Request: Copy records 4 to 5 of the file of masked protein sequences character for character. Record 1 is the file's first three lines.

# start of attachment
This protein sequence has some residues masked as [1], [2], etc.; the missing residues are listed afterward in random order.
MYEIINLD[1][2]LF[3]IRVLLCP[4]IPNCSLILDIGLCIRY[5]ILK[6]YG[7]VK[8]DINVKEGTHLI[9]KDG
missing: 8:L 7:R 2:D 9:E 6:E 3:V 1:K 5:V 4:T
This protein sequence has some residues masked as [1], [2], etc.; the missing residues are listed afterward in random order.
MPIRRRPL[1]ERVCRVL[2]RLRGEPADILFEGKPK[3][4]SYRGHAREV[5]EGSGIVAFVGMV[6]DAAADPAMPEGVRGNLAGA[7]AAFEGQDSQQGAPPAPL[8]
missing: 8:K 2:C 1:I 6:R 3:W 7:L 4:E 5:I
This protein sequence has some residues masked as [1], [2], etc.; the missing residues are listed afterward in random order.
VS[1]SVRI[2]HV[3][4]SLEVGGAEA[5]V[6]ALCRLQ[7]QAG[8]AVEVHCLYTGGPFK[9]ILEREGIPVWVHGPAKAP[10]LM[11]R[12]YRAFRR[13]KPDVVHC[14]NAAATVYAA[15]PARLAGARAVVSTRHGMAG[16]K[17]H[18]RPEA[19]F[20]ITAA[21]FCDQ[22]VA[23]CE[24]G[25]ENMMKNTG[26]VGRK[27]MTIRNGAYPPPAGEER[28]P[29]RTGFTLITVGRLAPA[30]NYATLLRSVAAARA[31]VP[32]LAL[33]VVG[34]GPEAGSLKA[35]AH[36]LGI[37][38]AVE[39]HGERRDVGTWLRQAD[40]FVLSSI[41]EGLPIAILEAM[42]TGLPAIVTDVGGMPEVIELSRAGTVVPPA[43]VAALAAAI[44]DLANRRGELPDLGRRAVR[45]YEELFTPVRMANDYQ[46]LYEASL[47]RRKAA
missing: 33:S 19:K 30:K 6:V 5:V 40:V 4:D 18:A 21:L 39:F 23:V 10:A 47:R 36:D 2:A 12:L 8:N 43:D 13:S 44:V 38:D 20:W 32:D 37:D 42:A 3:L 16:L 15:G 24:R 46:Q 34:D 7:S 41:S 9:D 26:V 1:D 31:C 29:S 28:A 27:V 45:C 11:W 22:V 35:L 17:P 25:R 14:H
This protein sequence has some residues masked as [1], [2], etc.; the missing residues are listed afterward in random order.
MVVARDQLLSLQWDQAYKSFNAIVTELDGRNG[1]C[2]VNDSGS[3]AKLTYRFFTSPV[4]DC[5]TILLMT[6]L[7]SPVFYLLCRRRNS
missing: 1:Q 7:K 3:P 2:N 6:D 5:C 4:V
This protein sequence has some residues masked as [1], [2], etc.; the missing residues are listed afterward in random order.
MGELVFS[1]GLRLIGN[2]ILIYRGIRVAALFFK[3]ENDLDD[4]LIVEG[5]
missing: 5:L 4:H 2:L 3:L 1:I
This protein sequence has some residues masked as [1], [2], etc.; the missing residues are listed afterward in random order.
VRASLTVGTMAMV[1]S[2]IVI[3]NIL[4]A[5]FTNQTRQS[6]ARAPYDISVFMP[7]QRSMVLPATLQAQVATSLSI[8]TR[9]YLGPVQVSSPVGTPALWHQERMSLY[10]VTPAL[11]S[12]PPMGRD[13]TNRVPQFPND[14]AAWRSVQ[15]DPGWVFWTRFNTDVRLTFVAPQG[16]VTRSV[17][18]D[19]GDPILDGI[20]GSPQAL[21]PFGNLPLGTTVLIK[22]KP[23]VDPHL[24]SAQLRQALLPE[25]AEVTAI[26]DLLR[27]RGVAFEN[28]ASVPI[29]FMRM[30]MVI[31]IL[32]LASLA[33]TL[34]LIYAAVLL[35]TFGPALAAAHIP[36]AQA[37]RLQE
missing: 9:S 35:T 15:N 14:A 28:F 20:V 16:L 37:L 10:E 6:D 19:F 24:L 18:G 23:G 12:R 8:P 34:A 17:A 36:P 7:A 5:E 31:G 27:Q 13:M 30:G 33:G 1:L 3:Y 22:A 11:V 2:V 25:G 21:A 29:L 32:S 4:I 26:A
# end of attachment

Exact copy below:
This protein sequence has some residues masked as [1], [2], etc.; the missing residues are listed afterward in random order.
MVVARDQLLSLQWDQAYKSFNAIVTELDGRNG[1]C[2]VNDSGS[3]AKLTYRFFTSPV[4]DC[5]TILLMT[6]L[7]SPVFYLLCRRRNS
missing: 1:Q 7:K 3:P 2:N 6:D 5:C 4:V
This protein sequence has some residues masked as [1], [2], etc.; the missing residues are listed afterward in random order.
MGELVFS[1]GLRLIGN[2]ILIYRGIRVAALFFK[3]ENDLDD[4]LIVEG[5]
missing: 5:L 4:H 2:L 3:L 1:I